After hearing her parents voicing their negative opinions about Homer, she took her own car and went back to give him a ride. She told Homer she should've gone to the prom with him and he fixes her snapped shoulder strap with the corsage. During the ride, he tells her he will kiss her and never be able to let her go. After the two had been dating for several years, Marge discovered she was pregnant with Bart, she and Homer were married in a small wedding chapel across the state line. Bart was born soon after, the couple bought their first house; the episode "That'90s Show" contradicted much of the established back-story. As with many Simpsons characters, Marge's age and birthday changes to serve the story. In season one episodes "Life on the Fast Lane" and "Some Enchanted Evening", Marge was said to be 34. In "Homer's Paternity Coot", Marge states that Emerald would have been her birthstone if she had been born three months placing her birthday sometime in February. In "Regarding Margie", Homer mentioned that Marge was his age, meaning she could have been anywhere between 36 and 40.
During this episode, Lisa questions Homer's memory of Marge's birthday. When he can not remember, Marge yells. In the season eighteen episode "Marge Gamer" she states that she and actor Randy Quaid share the same birthdate. Marge has been nonworking for most of the series, choosing to be a homemaker and take care of her family. However, she has held several one-episode jobs in the course of the series; these include working as a nuclear technician alongside Homer at Springfield Nuclear Power Plant in "Marge Gets a Job". While Marge has never expressed discontent with her role as a homemaker, she has become bored with it. In "The Springfield Connection", Marge decided that she needed more excitement in her life and became a police officer. However, by the end of the episode, she quit. Matt Groening first conceived Marge and the rest of the Simpson family in 1986 in the lobby of produ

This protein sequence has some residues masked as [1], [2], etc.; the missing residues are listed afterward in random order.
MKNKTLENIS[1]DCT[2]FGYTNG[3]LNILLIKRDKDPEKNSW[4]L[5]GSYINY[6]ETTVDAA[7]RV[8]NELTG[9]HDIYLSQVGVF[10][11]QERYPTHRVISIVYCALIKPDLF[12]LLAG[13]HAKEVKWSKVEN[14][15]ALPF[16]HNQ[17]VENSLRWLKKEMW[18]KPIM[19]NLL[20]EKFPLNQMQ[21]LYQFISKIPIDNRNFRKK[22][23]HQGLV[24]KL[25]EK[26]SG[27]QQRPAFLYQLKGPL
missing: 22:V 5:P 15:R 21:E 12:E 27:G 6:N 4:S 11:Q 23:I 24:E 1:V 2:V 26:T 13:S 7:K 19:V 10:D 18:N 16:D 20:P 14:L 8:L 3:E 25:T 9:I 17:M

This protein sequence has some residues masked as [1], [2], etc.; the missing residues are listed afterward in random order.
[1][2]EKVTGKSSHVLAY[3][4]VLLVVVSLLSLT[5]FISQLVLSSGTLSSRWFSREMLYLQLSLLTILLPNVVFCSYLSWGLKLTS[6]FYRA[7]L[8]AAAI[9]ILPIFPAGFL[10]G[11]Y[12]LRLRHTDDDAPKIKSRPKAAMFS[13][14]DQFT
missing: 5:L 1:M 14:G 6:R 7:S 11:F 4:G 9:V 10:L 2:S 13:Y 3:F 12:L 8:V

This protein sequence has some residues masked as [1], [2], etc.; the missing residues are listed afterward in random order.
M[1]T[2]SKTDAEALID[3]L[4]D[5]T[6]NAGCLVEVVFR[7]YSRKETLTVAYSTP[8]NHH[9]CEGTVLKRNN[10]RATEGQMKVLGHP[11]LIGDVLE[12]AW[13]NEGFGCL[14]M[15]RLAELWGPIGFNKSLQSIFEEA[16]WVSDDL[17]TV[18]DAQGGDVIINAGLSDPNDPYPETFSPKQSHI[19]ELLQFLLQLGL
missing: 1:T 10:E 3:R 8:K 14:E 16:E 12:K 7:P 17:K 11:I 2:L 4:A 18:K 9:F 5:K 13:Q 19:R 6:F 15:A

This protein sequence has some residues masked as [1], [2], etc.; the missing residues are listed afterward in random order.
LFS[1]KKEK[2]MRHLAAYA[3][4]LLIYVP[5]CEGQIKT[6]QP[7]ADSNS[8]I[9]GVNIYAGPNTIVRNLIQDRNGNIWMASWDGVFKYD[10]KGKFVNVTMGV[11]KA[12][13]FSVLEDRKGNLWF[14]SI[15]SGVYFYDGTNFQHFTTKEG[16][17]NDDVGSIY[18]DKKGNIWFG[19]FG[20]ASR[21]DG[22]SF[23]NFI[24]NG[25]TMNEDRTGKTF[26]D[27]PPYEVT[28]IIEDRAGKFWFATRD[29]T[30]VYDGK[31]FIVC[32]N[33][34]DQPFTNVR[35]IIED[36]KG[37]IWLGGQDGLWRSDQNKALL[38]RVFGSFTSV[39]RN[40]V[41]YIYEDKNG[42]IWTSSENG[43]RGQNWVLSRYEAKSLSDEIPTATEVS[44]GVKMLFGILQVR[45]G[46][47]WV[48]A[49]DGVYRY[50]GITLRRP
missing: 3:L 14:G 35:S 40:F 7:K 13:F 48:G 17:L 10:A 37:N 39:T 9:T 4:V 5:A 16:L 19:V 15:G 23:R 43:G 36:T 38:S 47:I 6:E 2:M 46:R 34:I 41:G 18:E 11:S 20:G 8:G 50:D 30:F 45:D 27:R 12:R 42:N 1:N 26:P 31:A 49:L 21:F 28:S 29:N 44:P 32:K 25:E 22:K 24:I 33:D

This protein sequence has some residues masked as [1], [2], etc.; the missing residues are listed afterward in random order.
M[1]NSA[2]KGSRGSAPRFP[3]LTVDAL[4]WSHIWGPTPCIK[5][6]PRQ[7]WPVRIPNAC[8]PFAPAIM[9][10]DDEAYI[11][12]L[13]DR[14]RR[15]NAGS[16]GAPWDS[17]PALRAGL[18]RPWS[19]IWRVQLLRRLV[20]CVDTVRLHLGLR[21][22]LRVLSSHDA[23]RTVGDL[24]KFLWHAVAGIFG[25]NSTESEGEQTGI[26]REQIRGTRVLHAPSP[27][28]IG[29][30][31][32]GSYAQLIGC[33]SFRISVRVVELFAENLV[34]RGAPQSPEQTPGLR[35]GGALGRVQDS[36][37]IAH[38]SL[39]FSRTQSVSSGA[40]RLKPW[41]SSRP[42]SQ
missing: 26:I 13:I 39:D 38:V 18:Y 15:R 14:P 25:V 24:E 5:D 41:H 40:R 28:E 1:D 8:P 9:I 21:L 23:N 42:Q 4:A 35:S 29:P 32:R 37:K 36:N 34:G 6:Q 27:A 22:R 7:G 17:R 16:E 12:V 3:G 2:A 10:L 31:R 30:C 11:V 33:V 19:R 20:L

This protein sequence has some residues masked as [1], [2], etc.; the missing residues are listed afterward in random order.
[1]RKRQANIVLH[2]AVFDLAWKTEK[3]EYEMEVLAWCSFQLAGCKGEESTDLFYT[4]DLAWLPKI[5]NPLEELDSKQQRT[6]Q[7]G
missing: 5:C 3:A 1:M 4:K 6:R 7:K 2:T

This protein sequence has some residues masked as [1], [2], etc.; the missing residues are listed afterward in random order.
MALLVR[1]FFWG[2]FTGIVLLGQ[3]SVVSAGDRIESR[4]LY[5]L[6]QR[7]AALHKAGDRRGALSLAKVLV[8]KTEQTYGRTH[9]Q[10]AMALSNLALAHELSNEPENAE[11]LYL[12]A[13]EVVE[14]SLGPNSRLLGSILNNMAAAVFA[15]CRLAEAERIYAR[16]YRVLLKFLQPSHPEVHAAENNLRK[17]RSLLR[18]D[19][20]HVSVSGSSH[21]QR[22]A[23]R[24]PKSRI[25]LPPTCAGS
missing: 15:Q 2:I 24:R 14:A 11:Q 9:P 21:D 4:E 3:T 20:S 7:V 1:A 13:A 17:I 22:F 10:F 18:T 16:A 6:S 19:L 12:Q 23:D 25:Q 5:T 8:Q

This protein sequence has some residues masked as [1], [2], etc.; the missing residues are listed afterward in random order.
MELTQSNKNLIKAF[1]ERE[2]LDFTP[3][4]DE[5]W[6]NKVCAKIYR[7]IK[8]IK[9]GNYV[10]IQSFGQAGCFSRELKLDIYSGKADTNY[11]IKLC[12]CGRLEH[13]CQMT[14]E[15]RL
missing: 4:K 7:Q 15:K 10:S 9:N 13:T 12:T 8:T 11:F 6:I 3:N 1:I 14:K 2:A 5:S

Ernest George Pike was an English tenor of the early 20th century. After studying at the Guildhall School of Music in London, he worked as a bank clerk and sang as a church tenor before making his first recording "Take a Pair of Sparkling Eyes" for the Gramophone & Typewriter Company in 1904, he became the house tenor for HMV and made several hundred records in a career that spanned over twenty years. Pike has been called "England's most recorded tenor", his "silver voice" became a favourite in thousands of homes – remaining so until well into the 1920s. For a time his popularity was as great as that of the singer Peter Dawson, his repertoire was varied and included grand opera, light opera and ballads and popular songs of the Edwardian era, the First World War and the 1920s. He was a favourite of royalty, he recorded under a number of pseudonyms – most Herbert Payne. Ernest Pike was born in Pimlico, England in 1871 the son of Richard Pike, a builder; as a young tenor he sang in several choirs.